(A) Aquaculture, or fish farming, raises more fish in a given volume of water than are generally present in the wild.

(B) Some fish farming, particularly of shrimp and other shellfish, takes places in enclosures in the ocean.

(C) There are large expanses of ocean waters that do not contain enough nutrients to support substantial fish populations.

(D) The feed for farmed ocean fish is largely made from small wild-caught fish, including the young of many popular food species.

(E) Some of the species that are now farmed extensively were not commonly eaten when they were only available in the wild.



What is required: raises the most serious doubt concerning the prospects for success
In other words, Weaken the argument by attacking the assumption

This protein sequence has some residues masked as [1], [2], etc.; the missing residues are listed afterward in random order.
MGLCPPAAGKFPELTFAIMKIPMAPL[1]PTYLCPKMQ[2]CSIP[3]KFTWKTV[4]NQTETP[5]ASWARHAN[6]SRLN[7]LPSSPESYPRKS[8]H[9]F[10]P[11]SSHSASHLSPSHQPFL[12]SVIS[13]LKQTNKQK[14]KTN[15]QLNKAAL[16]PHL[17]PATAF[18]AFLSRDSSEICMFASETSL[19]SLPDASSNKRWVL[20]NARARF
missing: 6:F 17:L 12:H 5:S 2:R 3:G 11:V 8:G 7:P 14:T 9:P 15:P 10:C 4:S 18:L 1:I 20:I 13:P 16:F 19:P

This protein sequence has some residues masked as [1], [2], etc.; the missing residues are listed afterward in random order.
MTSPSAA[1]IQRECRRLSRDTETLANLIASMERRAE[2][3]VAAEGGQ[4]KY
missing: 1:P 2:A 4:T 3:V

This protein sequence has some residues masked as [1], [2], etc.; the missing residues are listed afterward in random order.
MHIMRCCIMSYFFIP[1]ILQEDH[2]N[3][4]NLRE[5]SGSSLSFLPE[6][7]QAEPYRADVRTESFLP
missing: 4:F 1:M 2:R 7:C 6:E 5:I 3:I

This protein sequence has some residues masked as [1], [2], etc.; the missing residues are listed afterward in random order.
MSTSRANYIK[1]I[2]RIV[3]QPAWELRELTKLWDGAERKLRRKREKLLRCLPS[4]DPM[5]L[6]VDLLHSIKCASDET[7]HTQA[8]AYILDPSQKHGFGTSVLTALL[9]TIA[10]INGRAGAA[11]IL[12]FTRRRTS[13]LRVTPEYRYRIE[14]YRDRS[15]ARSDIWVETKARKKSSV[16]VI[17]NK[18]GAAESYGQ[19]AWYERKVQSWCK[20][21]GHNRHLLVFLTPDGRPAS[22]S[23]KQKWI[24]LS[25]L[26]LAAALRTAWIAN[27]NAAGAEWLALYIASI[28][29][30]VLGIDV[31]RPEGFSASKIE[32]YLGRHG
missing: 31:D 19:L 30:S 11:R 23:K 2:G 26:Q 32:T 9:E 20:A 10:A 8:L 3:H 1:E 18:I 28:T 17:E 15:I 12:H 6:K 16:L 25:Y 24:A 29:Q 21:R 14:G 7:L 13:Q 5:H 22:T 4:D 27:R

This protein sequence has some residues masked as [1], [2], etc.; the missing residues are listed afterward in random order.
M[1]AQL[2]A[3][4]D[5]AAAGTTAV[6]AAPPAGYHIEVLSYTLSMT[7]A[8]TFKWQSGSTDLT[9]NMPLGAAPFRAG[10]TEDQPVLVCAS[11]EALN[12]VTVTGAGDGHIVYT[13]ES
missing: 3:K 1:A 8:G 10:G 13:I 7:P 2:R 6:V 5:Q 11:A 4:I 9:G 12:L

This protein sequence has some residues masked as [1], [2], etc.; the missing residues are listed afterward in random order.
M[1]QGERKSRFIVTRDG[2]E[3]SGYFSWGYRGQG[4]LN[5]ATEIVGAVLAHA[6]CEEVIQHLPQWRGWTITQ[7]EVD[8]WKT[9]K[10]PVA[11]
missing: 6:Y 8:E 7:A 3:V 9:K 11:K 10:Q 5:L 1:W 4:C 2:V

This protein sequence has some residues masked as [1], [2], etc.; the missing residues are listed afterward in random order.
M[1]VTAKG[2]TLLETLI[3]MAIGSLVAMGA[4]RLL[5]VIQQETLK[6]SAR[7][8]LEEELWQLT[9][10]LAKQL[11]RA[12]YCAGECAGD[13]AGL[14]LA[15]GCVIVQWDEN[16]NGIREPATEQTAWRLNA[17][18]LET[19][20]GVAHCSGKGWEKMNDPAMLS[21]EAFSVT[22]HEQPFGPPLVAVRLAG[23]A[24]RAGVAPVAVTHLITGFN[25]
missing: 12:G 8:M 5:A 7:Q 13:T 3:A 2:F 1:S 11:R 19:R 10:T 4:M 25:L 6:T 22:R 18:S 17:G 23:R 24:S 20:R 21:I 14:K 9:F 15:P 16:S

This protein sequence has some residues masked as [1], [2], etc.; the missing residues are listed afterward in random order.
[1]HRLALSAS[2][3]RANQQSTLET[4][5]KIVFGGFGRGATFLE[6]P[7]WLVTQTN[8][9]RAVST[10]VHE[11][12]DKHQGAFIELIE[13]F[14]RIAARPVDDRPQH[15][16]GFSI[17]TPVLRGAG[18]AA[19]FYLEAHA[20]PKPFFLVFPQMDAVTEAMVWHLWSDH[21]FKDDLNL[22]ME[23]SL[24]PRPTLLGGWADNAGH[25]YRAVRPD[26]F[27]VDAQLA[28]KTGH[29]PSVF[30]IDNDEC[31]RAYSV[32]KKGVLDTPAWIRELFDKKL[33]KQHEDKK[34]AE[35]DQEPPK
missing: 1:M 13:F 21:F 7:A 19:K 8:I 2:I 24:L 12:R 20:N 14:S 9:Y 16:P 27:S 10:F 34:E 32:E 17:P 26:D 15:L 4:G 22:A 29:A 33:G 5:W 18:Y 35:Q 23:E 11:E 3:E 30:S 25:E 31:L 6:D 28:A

OA: D
Option D, "The feed for farmed ocean fish is largely made from small wild-caught fish, including the young of many popular food species."
directly hits the conclusion of the argument "The obvious method to ease the pressure on wild fish populations..." thus weakening the argument and breaking it down.

Options A,B,C & E are mostly irrelevant.
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Re: Nutritionists are advising people to eat more fish, since the omega-3  [#permalink]

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New post 05 Jan 2020, 09:46
Sarjaria84 wrote:
Sarjaria84 wrote:
Quote:
(E) Some of the species that are now farmed extensively were not commonly eaten when they were only available in the wild.


GMATNinja wrote:
We want to know what happens when we start farming a wild species that is already in demand (i.e. in demand before farming starts). (E) only tells us about species that were not in demand before farming started! So this example is not relevant to the wild fish example. (Mmm... fish.)

I hope that helps a bit!


Hi GMATNinja